Phill found the sidelever cocking to be smooth, slick and importantly, quiet

However, the star of the show on this Safari is clearly the unique stock. It’s made from beech, and wears a novel finish that reminds me of driftwood, with both colour and texture varying all around. The patches of stippling almost blend in, so varied is the finish. It’s grippy and pleasant to hold, and for a hardworking field gun I think it’s a bonus that dents and scratches won’t notice as they would on polished walnut.


Taking it out

On my own gun, I had an adjustable-height cheekpiece fitted because I consider it such an important improvement, so I was very happy to see the Safari comes with one as standard. It might seem like a small thing, but believe me, it makes a huge difference to handling, fit and consistency. The cheekpiece appears to be soft rubber over a hard core which is attached to two metal posts and a single bolt clamps them in place. Once you have it set, like me, you’ll probably forget all about it.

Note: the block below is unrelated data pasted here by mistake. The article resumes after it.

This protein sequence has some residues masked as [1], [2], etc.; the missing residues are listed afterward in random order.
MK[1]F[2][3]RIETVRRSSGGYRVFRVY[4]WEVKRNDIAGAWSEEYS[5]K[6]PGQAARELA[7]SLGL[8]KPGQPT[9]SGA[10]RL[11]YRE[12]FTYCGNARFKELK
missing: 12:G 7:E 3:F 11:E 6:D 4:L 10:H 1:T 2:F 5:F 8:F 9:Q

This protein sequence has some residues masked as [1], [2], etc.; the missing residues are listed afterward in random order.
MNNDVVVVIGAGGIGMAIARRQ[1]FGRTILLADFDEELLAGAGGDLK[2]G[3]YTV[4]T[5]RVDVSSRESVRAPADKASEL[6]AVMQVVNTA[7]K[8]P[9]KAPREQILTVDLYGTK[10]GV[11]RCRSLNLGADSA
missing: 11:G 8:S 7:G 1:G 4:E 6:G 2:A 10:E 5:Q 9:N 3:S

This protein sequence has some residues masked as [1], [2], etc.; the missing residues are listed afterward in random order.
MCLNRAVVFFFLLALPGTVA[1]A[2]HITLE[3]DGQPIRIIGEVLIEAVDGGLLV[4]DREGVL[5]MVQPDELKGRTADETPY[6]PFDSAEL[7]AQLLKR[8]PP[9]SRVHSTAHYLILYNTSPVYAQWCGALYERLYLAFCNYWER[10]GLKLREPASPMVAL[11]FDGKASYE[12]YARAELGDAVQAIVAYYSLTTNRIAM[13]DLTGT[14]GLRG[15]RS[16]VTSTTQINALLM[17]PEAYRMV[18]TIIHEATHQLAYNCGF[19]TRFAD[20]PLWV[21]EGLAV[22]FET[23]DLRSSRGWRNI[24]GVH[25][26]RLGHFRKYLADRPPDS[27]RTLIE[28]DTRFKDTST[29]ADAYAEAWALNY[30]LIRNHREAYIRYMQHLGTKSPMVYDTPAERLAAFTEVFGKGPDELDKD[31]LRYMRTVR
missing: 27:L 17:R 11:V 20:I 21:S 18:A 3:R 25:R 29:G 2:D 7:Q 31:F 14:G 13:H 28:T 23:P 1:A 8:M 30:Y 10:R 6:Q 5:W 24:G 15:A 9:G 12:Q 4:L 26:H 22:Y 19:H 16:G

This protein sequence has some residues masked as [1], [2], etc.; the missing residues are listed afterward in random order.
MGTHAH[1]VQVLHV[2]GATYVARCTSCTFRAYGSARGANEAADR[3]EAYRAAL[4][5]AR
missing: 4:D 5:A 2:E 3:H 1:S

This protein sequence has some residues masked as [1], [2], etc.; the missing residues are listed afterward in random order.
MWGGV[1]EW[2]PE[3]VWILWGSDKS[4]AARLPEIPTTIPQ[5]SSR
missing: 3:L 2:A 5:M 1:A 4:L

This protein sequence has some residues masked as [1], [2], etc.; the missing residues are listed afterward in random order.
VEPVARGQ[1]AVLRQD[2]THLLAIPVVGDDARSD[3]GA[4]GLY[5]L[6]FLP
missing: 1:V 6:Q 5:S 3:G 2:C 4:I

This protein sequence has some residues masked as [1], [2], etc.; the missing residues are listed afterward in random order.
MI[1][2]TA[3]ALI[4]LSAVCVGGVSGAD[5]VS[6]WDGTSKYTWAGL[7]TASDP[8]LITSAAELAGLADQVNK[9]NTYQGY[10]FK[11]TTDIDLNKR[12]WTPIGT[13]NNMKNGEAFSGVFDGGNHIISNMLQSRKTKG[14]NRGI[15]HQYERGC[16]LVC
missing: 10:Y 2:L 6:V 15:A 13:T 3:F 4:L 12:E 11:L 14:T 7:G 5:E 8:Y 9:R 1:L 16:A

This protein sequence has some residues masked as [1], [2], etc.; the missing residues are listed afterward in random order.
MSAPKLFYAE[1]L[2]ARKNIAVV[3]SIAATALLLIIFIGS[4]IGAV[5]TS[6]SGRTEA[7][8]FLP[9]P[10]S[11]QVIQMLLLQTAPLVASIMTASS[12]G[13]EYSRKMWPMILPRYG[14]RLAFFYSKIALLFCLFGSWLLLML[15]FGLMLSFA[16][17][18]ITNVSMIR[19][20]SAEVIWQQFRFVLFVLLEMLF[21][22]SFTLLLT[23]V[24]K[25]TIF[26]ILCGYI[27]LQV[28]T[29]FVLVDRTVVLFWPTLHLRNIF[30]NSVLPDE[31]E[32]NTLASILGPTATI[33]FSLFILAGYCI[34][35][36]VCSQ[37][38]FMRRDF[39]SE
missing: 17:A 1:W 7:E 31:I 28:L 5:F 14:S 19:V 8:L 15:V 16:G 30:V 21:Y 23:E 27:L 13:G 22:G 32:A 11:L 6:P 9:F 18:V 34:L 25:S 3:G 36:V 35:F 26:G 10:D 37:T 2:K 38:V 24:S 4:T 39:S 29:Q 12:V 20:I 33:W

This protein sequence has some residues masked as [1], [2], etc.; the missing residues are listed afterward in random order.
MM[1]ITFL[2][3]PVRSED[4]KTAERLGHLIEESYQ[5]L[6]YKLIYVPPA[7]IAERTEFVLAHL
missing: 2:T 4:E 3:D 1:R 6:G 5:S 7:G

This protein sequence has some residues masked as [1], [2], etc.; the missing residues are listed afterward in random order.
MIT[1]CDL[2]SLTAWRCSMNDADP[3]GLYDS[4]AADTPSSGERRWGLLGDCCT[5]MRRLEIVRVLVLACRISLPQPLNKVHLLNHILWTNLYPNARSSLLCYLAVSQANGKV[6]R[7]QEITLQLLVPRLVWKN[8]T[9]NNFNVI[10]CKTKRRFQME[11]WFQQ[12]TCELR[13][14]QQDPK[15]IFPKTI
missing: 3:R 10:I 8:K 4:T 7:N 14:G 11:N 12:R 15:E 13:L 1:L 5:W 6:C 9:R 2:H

To get a feel for the new model, I went for a quiet walk around on the farm, combining some simulated hunting/plinking and a look for a bonus squirrel if one showed up. 

I like to do this with an important new rifle as it allows me to absorb the rifle’s qualities without having all my focus on hunting and the pressures that brings. I can walk around noisily and plink acorns and leaves from every position and distance to build up my mental picture of the gun’s performance.

I have to confess that I was a little disappointed in the choice of scope that was fitted. It’s a fine optic, but way too big and heavy for the Revere. When I asked why it was selected, I was told that it just happened to be on the test gun from being on display. Ideally, something much lighter than this would complement the natural fine handling of this excellent sporter. Heavy scopes in high mounts make guns like this feel top-heavy and unbalanced, which is a shame in my view.